Revived (Forgotten)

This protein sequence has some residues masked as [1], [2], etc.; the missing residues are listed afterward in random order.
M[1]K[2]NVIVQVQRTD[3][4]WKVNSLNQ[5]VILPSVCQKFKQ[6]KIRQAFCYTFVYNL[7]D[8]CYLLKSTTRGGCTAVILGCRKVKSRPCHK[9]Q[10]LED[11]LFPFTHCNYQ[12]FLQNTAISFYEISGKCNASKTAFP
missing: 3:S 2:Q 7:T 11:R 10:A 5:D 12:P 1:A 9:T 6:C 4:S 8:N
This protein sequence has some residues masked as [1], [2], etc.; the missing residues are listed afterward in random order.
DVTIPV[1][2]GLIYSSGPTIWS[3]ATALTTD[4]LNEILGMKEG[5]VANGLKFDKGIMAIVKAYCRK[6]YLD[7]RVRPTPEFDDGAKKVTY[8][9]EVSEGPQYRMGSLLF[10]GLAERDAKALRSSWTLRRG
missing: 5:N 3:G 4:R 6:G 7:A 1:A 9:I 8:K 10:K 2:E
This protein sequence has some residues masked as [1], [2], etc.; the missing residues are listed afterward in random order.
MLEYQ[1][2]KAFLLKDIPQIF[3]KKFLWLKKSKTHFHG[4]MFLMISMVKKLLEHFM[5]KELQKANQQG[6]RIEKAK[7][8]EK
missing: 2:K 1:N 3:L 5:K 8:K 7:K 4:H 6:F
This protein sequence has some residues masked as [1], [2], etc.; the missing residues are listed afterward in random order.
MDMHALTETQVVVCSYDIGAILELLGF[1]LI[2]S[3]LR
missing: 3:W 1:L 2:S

Revived - Cat Patrick Revived committed suicide early on, but somehow it was saved. It was... Revived. Dun, dun, dun.The Science. Oh dear god, the science!"Revive" is a drug which brings the recently dead back to life though it heals no wounds and cures no disease.Adrenaline, anyone? Has this not been discovered in this world yet? Why yes, it has. Daisy has epi-pens on hand for a deadly allergy. So how is it any different from adrenaline? There's no answer because Revive's discovery was never explained. Nor is the state of any "Revived" individual. Are they the living dead? Still human? Able to reproduce? No idea.Also:A bus crash with no survivors would mean lots of corpses with fatal injuries. Only those who'd died by passive means, like asphyxiation, might be revivable. (Yet they tried the drug out on a child with a foreign body piercing his brain. *facepalm*) Then again, in this experiment, no other treatment can be performed in addition to Revive's administration. No CPR. This means no circulation of oxygenated blood to the brain, heart and lungs -critical organs this drug needs to work on. So how is it going to get to its target destination from the injection site? No defibrillation to restart the heart. The drug would have to be administered with 5 minutes of flat-lining to avoid risking brain damage or brain death. But it would do no good if Revive can't be transported around the body in order to do its job. Actual revival rate: MINISCULE.Viability of drug (under these conditions): NONE. In conjunction with other resuscitation methods it would probably act like adrenaline, possibly keeping someone alive long enough for surgery. But for the sake of secrecy and the experiment the success rate of the drug would be so close to zero it wouldn't be worth using.That CPR trick at the end is: (a) MEDICALLY IMPOSSIBLE. 12 minutes dead (timed anyway, death had to have occurred much earlier - see below) with no intervention? Nothing you can do, they're dead and gone. (b) LOGISTICALLY IMPOSSIBLE. According to Wikipedia, anaphylaxis can occur 5 to 30 minutes after exposure, and hundreds of bee stings would've accelerated the process. Say it took 10 minutes until death, plus 12 after. Communication boyfriend-friend-agent-aeroplane, finding a suitable place to land, landing and finding/flagging down a car near a small town -30 mins at least. Driving 100mph for 20 miles equals another 12 minutes. Not enough time for help to arrive and still be of any use.Epic science fail on the science fiction front.Realistic contemporary YA frontGreat. There were definitely some perfectly portrayed emotional moments concerning The Big C. Even though I guessed correctly about what was up with Audrey it didn't take away the fact that I haven't encountered this issue in paranormal or sci-fi YA before. It was different, new. Daisy's parental figures, there are three, were all present and/or made an appearance. No disappearing parent syndrome, although caring Mother #1 was replaced by robo-Cassie a.k.a. uncaring Mother #2, or the fem-bot as Daisy calls her. Then there's Mason who I suspected had difficulty staying objective instead of treating his "daughter" like a lab rat, as he should.Matt, Daisy's love interest, isn't a jerk. Nor is he abusive. He does act out, but he has every reason for doing so, and he apologises for his behaviour. Overall, he's responsible and caring.Megan is a teenage transgendered character, something I've never encountered in fiction. She's my first. There were a couple of moments I really felt she was a flamboyantly camp stereotype, most commonly attributed to gay males, but I overlooked this for her valuable insight and understanding.The only thing I didn't get were the cultural references to music. Way before my time (I'm 25).The ConspiracyWhile I anticipated parts of it I wasn't frustrated by its small element of predictability. It was satisfactory.ReadabilityDespite the science fails, I kept reading. And eagerly, too. That says a heck of a lot. High quality writing, a fast pace and it demonstrated an excellent understanding of difficult emotions, like guilt and grief.Cringe-worthiness: Some. The ooey-gooey crush developing into a romance, the divulging of dangerous secrets when it wouldn't benefit a certain party, and a little Mary Sue-ness."The Joneses"Anyone who's seen this movie will know what I mean. Presenting a fake family unit to the outside world, selling the perfect family to the public when in reality none of them are related or romantically involved with each other, and all of them employees of the same organisation. It's all pretend. David Duchovny is Mason, playing the role of Dad, with the same ensuing emotional development of deepening attachment to a character, but in this case, of the father-daughter variety. Fake names, documents, moving house every time the cover's blown, again, all reminiscent of the movie.The head of the organisation in the book is nicknamed "God" for playing god by resurrecting the dead. His employees are his "Disciples", and Revived children, "Converts". It makes a surreal sort of sense.ConclusionUsually, failing so completely on the science will earn a book 1, maybe 2 stars, and will be forever consigned to the shit-list shelf. No, 3 stars this time. Even though the romance seemed typically thin at first, it grew into something real, while the emotions of all involved were also authentic. I didn't hate the characters, a common complaint with me. Being a stand alone also helps its case. If I see other works by Patrick in my local library's catalogue, I wouldn't say no to reading them, but I wouldn't trust the science!